Since 2010 a group of self-confessed pirates have attempted to get their newly-founded religion accepted by the authorities. The Church of Kopimism, which currently has close to 1,000 members, hope that official recognition of their values would make them immune from prosecution. However, the Swedish authorities have denied the request for the second time in succession.
All around the world file-sharers are being chased by anti-piracy outfits and the authorities, and the situation in Sweden is no different. While copyright holders are often quick to label file-sharers as pirates, there is a large group of people who actually consider copying to be a sacred act.
Philosophy student Isak Gerson is such a religious file-sharer, and in an attempt to protect this unique belief system he founded The Missionary Church of Kopimism last year. In the hope that they could help prevent persecution for their beliefs, the church then filed a request to be officially accepted by the authorities.
In practice this was easier said than done.
“The application was rejected in early April this year,” Isak Gerson told TorrentFreak. “It was rejected because Swedish law requires a religious communion to have a formalized way of praying or meditation. Our formalized traditions were specified at the time.”
Despite this early setback, the Missionary Church of Kopimism wasn’t going to give up. For a church that holds CTRL+C and CTRL+V as sacred symbols, filing a new application wasn’t too hard. This time, however, they formalized their official rituals, including meditation over shared information and the act of copying.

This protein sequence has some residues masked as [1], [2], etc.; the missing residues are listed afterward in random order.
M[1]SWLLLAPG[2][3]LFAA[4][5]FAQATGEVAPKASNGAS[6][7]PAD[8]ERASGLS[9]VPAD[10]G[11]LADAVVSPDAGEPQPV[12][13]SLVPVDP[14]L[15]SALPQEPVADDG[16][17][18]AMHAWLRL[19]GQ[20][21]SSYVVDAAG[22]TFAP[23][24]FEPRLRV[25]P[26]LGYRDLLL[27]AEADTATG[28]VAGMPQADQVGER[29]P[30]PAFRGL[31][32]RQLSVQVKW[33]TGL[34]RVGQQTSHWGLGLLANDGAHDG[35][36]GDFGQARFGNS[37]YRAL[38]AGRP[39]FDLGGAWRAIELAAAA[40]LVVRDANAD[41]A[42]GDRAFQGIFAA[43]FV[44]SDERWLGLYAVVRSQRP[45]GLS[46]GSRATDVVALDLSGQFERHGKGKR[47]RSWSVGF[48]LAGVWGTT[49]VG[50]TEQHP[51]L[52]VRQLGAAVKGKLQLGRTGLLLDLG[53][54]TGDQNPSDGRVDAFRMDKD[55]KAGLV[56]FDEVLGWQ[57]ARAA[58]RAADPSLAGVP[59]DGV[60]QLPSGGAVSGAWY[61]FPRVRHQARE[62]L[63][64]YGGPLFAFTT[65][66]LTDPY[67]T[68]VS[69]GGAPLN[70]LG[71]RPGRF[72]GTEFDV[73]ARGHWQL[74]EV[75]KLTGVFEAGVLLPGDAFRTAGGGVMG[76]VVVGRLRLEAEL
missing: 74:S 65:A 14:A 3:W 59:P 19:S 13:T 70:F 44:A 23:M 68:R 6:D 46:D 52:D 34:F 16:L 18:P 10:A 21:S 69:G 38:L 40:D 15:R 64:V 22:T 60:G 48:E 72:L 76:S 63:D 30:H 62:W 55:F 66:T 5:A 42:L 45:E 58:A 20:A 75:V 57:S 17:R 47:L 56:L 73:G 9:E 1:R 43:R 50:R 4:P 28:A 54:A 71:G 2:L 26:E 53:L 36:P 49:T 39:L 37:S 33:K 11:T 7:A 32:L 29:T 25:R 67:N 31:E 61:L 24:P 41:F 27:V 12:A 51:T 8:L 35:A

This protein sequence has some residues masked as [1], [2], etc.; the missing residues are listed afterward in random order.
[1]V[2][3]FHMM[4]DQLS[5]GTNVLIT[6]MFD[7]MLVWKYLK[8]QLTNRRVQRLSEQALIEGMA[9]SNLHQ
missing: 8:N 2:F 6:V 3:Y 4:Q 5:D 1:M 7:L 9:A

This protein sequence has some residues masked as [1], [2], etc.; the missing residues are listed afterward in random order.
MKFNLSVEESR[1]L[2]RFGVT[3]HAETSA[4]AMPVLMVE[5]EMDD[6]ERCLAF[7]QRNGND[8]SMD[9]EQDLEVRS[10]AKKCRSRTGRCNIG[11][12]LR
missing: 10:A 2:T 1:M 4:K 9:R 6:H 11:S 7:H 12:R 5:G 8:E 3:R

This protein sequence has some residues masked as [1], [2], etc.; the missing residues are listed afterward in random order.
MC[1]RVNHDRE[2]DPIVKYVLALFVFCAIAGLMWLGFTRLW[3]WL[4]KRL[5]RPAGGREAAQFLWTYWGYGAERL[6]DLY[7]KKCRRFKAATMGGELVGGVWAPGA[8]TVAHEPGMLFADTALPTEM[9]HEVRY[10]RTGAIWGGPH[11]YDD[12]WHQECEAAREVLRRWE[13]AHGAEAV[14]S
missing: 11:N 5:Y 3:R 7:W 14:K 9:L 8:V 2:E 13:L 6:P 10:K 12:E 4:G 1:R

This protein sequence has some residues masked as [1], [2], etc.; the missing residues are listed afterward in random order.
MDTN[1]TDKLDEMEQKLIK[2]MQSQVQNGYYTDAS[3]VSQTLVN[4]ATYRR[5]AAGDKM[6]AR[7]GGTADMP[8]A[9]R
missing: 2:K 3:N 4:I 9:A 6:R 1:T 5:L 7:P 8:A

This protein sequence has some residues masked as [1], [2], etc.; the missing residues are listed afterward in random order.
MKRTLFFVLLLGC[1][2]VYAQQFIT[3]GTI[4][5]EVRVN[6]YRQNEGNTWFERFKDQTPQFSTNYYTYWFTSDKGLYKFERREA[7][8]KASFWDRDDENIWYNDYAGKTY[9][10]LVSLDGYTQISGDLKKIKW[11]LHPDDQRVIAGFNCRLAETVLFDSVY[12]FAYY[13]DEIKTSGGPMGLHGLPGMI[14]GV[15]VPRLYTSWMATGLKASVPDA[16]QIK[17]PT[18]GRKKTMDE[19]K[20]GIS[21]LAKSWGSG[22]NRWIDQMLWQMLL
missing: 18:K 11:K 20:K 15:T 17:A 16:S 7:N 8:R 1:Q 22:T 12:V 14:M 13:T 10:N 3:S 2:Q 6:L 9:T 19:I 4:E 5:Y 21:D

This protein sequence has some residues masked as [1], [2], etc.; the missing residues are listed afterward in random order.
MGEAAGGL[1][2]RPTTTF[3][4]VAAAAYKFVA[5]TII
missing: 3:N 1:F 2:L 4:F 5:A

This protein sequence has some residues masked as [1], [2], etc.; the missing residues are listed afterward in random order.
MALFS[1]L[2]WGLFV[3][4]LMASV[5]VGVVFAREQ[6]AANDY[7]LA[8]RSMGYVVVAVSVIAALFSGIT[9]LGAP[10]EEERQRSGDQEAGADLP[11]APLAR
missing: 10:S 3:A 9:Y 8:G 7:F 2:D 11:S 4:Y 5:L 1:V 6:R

In the months that followed the Church of Kopimism grew to nearly 1000 members, who all prayed that their religion would be accepted by the Swedish authorities. This week, however, more bad news arrived informing the group that once again they had been denied the right to start a church in Sweden.
“This time, we can’t really see any real reason for our denial. We adjusted our application just the way the Swedish authorities needed, and they still denied us the right to form a church,” founder Isak Gerson told us.
Gerson further told TorrentFreak that they are not sure whether they want to continue with their quest to be officially recognized by the authorities. Nevertheless, even without this official status the church and its members will continue to practice their sacred beliefs.
“One thing is certain though. We will continue meeting, believing in copying, deepen our faith and church, and fight politically for a world where copying is not only accepted by encouraged. We know that this is not only our dream and cause, but our calling,” Gerson concluded.
Prospective followers who embrace the same calling are of course still welcome to join the movement.